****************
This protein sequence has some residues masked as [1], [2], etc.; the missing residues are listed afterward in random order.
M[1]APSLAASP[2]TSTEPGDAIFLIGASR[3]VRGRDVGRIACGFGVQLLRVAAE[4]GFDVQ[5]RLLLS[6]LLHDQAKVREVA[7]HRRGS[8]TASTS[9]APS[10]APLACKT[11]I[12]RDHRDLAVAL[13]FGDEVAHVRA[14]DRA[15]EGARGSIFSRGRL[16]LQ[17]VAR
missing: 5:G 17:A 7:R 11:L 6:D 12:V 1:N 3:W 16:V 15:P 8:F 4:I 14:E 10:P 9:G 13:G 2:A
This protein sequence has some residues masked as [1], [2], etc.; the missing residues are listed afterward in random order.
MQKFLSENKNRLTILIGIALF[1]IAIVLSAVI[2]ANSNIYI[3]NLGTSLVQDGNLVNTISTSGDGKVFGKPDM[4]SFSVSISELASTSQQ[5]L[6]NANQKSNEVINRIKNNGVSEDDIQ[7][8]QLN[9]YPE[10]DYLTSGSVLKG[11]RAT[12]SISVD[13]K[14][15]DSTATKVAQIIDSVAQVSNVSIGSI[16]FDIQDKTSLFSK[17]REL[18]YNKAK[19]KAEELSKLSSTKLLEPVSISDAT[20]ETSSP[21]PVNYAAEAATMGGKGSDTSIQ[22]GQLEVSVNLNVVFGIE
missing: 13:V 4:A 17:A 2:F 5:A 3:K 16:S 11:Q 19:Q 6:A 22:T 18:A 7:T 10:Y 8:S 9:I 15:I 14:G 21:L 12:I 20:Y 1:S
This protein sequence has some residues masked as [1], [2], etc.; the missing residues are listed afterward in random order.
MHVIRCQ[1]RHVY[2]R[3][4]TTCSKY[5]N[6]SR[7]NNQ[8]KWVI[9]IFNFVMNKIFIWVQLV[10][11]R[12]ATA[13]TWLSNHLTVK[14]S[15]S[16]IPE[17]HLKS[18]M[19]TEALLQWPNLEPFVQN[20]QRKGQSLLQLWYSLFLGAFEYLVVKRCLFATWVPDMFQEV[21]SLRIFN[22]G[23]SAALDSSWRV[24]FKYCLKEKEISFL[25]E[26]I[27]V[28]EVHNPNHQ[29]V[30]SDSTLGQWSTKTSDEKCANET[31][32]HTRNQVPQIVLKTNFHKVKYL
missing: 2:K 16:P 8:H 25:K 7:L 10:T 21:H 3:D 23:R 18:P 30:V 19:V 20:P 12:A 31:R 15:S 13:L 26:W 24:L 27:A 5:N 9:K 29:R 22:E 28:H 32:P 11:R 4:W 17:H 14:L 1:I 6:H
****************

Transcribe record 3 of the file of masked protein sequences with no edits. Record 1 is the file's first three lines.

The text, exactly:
This protein sequence has some residues masked as [1], [2], etc.; the missing residues are listed afterward in random order.
MHVIRCQ[1]RHVY[2]R[3][4]TTCSKY[5]N[6]SR[7]NNQ[8]KWVI[9]IFNFVMNKIFIWVQLV[10][11]R[12]ATA[13]TWLSNHLTVK[14]S[15]S[16]IPE[17]HLKS[18]M[19]TEALLQWPNLEPFVQN[20]QRKGQSLLQLWYSLFLGAFEYLVVKRCLFATWVPDMFQEV[21]SLRIFN[22]G[23]SAALDSSWRV[24]FKYCLKEKEISFL[25]E[26]I[27]V[28]EVHNPNHQ[29]V[30]SDSTLGQWSTKTSDEKCANET[31][32]HTRNQVPQIVLKTNFHKVKYL
missing: 2:K 16:P 8:H 25:K 7:L 10:T 21:H 3:D 23:R 18:P 30:V 19:V 20:P 12:A 31:R 15:S 13:L 26:W 24:L 27:A 5:N 9:K 29:R 22:E 28:H 32:P 11:R 4:W 17:H 14:L 1:I 6:H